The duration of your ski lesson is important to consider. Most beginners assume that booking a one or two-hour session will be enough, but it’s not. By the time you’ve got up the chairlifts, got your equipment on and built a rapport with your instructor, the actual time you spend skiing in a short lesson is minimal.

We recommend booking three-hour lessons as a minimum. They give you more time to pace yourself and build up your skills, rather than tire yourself out with shorter lessons that cram more in. It’s a much better learning experience. 

Private lessons are popular for adults who are complete beginners, while intermediate skiers like to join in group lessons. We often get requests for adult and children group classes, but we always advise keeping them separate as we have different teaching techniques for each. 

Teenagers have much more fun if they’re in a group lesson with their peers, but older teens are welcome to learn privately with their parents if they prefer to. 

Tell me about the Magic Carpet in Morzine.

© VTL Photography | Morzine Tourist Board

The Magic Carpet is the closest we’ll ever get to flying Aladdin’s carpet! It’s a slowly revolving rubber carpet that skiers stand on and get transported up to the top of the learning slopes.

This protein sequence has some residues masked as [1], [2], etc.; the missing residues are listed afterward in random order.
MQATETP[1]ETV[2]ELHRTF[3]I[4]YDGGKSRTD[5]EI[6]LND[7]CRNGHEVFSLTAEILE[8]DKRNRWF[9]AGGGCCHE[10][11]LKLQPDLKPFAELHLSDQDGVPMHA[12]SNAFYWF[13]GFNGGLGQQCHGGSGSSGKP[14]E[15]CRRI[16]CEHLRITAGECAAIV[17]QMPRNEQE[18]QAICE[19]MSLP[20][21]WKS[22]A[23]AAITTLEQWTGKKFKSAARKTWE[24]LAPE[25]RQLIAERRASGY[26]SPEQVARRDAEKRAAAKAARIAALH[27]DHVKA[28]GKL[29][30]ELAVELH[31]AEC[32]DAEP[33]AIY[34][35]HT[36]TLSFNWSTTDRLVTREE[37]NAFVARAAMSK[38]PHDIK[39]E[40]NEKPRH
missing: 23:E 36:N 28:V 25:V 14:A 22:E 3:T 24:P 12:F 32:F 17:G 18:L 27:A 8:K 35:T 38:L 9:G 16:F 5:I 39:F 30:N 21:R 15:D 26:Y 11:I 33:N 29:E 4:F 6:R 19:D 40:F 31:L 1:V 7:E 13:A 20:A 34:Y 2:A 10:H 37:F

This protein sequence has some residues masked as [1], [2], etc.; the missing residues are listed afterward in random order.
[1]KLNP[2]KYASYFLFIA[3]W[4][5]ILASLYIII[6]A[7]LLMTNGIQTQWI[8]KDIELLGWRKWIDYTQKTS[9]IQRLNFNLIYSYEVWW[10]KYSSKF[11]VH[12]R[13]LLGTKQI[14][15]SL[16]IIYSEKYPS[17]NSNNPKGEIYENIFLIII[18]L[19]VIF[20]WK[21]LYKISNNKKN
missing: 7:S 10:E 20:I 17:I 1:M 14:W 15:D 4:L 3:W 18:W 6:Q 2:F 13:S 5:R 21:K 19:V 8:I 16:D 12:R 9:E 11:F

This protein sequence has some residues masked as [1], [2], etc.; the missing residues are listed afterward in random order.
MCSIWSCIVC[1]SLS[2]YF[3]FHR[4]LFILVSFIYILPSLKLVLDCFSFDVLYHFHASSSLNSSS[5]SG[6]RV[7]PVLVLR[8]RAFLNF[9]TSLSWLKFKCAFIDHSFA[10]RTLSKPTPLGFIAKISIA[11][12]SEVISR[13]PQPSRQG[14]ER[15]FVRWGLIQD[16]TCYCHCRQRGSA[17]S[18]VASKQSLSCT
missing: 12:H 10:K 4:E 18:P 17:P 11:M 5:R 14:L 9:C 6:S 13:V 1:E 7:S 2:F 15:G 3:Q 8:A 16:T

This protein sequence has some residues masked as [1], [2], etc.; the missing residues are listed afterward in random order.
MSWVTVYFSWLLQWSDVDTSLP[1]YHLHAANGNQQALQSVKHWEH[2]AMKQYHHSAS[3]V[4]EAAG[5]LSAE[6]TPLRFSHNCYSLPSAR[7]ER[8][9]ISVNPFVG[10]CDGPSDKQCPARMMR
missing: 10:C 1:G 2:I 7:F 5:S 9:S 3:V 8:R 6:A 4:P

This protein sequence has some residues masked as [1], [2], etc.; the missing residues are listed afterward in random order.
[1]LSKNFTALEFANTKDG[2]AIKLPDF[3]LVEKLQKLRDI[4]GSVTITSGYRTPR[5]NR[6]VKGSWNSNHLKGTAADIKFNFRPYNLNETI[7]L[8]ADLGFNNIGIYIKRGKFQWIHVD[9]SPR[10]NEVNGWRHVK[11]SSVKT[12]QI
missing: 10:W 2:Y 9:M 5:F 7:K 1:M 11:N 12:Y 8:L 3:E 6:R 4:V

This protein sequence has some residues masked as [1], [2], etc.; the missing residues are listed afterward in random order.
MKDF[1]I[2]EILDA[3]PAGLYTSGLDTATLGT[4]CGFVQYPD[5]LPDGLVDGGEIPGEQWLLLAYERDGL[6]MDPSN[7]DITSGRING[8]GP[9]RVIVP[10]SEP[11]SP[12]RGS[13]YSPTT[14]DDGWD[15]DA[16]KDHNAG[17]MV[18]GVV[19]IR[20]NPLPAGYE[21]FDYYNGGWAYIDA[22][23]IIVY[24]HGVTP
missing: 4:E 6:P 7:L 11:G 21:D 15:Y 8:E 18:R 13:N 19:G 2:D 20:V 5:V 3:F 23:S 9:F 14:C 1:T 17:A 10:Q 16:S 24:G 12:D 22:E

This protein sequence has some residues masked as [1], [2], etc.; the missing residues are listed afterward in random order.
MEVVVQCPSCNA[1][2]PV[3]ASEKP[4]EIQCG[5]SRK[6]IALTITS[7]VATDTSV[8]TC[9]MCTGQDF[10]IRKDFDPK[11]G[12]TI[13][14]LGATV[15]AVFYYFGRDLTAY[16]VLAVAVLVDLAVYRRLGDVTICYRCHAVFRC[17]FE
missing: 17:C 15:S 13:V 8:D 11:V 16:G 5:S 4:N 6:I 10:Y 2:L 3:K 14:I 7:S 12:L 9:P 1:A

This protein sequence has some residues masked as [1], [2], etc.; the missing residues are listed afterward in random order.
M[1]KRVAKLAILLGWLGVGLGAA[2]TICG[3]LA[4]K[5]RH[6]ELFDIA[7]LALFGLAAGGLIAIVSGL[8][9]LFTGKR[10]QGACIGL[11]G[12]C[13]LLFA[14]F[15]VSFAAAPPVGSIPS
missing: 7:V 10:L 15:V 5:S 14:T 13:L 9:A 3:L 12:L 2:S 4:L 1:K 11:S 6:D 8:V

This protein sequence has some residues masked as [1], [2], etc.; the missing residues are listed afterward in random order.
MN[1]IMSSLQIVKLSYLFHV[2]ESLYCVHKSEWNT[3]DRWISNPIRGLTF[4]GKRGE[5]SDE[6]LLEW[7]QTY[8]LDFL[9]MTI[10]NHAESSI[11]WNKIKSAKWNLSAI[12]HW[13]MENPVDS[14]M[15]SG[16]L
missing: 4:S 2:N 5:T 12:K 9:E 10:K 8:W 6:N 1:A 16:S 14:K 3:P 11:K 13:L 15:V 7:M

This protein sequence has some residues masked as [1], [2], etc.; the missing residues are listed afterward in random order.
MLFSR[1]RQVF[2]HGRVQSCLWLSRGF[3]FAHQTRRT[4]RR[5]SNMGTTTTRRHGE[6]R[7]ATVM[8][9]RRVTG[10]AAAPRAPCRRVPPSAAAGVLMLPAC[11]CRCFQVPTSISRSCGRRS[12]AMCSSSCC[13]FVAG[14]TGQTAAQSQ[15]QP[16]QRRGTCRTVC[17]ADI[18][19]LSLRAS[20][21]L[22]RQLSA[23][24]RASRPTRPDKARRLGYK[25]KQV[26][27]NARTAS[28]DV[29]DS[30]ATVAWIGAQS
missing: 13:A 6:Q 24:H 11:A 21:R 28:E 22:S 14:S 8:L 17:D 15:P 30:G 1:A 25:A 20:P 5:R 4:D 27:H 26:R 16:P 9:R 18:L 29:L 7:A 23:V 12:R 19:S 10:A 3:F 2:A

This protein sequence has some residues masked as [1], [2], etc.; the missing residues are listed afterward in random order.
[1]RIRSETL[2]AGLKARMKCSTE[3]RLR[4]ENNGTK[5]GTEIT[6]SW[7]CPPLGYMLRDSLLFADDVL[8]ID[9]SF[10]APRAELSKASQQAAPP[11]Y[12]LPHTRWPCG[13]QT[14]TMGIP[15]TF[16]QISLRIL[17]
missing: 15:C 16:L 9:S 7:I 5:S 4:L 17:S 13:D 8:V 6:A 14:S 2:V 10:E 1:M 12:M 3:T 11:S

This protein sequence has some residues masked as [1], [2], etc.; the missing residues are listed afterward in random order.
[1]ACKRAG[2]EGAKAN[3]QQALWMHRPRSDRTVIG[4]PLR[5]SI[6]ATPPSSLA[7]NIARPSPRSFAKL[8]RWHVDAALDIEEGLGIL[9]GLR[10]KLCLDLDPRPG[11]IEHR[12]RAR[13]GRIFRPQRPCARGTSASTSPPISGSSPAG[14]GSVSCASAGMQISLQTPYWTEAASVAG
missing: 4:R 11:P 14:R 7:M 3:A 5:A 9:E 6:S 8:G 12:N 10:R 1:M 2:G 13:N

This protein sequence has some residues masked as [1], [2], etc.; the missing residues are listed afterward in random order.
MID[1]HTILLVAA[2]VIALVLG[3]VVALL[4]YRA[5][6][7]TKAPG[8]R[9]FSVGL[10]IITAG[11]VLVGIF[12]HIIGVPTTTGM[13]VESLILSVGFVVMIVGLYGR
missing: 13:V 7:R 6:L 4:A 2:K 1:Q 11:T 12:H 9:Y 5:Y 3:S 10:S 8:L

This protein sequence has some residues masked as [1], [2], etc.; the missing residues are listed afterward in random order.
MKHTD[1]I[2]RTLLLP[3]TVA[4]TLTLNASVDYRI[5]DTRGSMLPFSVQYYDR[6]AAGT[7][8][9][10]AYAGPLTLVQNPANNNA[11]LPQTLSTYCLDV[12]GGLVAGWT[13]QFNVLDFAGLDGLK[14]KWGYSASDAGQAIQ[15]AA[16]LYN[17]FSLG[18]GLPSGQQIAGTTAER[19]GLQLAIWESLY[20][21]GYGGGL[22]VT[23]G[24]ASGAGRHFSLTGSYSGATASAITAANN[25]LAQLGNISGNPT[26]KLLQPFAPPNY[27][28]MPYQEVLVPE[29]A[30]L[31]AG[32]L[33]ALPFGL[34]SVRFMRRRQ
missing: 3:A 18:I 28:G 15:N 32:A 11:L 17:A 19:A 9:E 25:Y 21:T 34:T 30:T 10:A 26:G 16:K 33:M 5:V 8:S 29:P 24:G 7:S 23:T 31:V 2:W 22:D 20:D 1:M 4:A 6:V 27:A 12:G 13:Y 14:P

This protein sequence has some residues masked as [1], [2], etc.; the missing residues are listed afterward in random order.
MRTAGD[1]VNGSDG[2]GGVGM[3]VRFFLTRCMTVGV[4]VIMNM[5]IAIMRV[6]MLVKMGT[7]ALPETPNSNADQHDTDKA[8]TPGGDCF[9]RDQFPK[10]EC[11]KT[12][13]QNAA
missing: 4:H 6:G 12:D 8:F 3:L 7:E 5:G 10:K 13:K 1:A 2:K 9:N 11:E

There are no chairlifts involved and you don’t have to worry about buttons or t-bars. It’s less faff and you get more ski time!

Do you need to organise ski lessons in advance or can they be arranged when you arrive?

© Sam Ingles | Peak Snowsports

Always book in advance to guarantee the type of lesson and instructor you want. It’s a risky game to wait until you arrive. Some of our clients book lessons with us a year in advance! 

We do sometimes have availability for last-minute bookings, so it’s always worth checking with the Hunter Chalets concierge team to see if any late spaces have become available.

How should beginners prepare themselves for their very first lesson?

The first thing you want to do is get your body ready. We’ve got a selection of fitness videos on YouTube that you can start following a month or so before you arrive. They will help you with proprioception (AKA limb position and movement), balance, ankle joint, thorax, rotation and more. Use them to work on strengthening your core, perfecting your balance and building up your flexibility.

For what to pack, bring some sports shoe inner soles to put in your rental boots for better comfort and fit. Make sure you wear multiple thin layers rather than relying on a big bulky ski jacket. It’s a much more effective way to keep yourself warm. 

Once you’re here, arrive early for your lesson so you know exactly where you’re meeting. Have a couple of goals lined up for your session as they will give you and your instructor something to focus on. I’d also suggest having a piste map so you know what to do if you get lost or have an accident. 

Finally, follow Peak Snowsports and Hunter Chalets on social media to get a feel of the resort and start getting excited for your ski holiday!